Q3 data shows both rippling consequences of COVID-19 and a promising growth in demand.
Then and now
In 2020, we noted a major drop in global air cargo usage. We also saw a frantic effort to regain control over global transport as disruptions rippled through trade and investment sectors into 2021. While these effects continue to ripple out, there is a new problem: one of overwhelming demand.
While people might have thought of luxury jets or passenger planes as rare and desirable, the less glamorous areas of aviation has since become a diamond in the eyes of the public. From UPS to Air France spending record numbers on freighter craft, the consensus is that new jets can’t come quick enough.
The MIAC- Maintaining International Air Connectivity, which provides subsidies to airlines to continue offering set routes, was extended into March of 2022. Governments are agreeing to additional budgets to support flights, connectivity, and prepare for possible pauses or suspensions.
The skyrocketing demand for air cargo transport ties to global supply chain and shipping disruptions, which have caused container ship congestion at major ports over the last year. The realization that air freight demand is here to stay is leading more companies to find room for bigger shipping budgets so the world can begin planning for the future of transport.
Air freight demand looks to have ushered action among fleets currently struggling to provide enough cargo options. Airbus, which recently launched A350 Freighter, won’t fly until later in the decade. UPS Airlines recently ordered over a dozen Boeing 767-300’s to be delivered over the next several years, totaling over $4 billion. Some passenger airlines are even considering using excess passenger planes to help keep the cargo business moving. Others are ordering droves of yet-to-be-certified freighters to their fleets in hopes that they will be enough.
But how are air cargo operations handling the current boom in demand? If you ask larger businesses like Emirates SkyCargo, they would say they are handling things well.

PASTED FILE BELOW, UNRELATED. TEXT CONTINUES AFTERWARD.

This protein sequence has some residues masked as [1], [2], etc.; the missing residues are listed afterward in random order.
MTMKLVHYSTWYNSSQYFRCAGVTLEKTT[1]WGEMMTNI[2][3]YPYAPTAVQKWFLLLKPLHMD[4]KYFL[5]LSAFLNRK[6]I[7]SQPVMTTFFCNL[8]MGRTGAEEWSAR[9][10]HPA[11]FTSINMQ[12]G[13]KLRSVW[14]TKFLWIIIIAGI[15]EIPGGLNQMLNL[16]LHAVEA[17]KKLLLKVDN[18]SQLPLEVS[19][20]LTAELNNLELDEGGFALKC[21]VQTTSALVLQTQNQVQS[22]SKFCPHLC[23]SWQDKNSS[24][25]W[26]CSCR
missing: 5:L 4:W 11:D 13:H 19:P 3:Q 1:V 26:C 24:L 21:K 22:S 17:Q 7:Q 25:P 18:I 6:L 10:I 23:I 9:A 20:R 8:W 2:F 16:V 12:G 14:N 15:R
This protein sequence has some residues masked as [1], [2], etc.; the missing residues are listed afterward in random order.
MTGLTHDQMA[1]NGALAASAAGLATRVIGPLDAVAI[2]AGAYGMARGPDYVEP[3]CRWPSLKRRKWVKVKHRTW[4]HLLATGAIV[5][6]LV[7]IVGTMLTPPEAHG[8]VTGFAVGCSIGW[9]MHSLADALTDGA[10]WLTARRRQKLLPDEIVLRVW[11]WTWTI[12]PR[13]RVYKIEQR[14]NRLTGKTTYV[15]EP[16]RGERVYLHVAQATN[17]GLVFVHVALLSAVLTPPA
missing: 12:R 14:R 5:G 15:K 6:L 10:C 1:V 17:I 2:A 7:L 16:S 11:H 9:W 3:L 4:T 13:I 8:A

SkyCargo’s Dubai facility handles thousands of packages daily, from household items to vaccines, flying them around the globe with great efficiency.
Shippers initially had mixed feelings about depending so heavily on air freight: while moving goods by air greatly improves the speed and efficiency of transport between continents, it comes at a much higher cost than other forms of transport.
Increasing pressure or opportunity?
News of ocean shipping disasters and port congestion has led many shippers to feel there is little to no choice: after all, trade and the purchase of goods is a large piece of the world economy, and the year’s end often leads to a large push in cargo holding and logistics for holiday purchases.
While this news may not encourage people or businesses trying to keep up over the holidays, the discussions that have followed stand to benefit freighters in an unexpected way. Air cargo division leaders and crew find themselves center stage as the world opens its eyes to the crucial air freight play in supply chain and logistics.
The last piece in the transport equation: bolstering supply chain resilience where labor shortages exist. Innovative policy incentives keep freight going strong for the moment, but they will need to be more thorough to guarantee reliable crew operations going into 2022.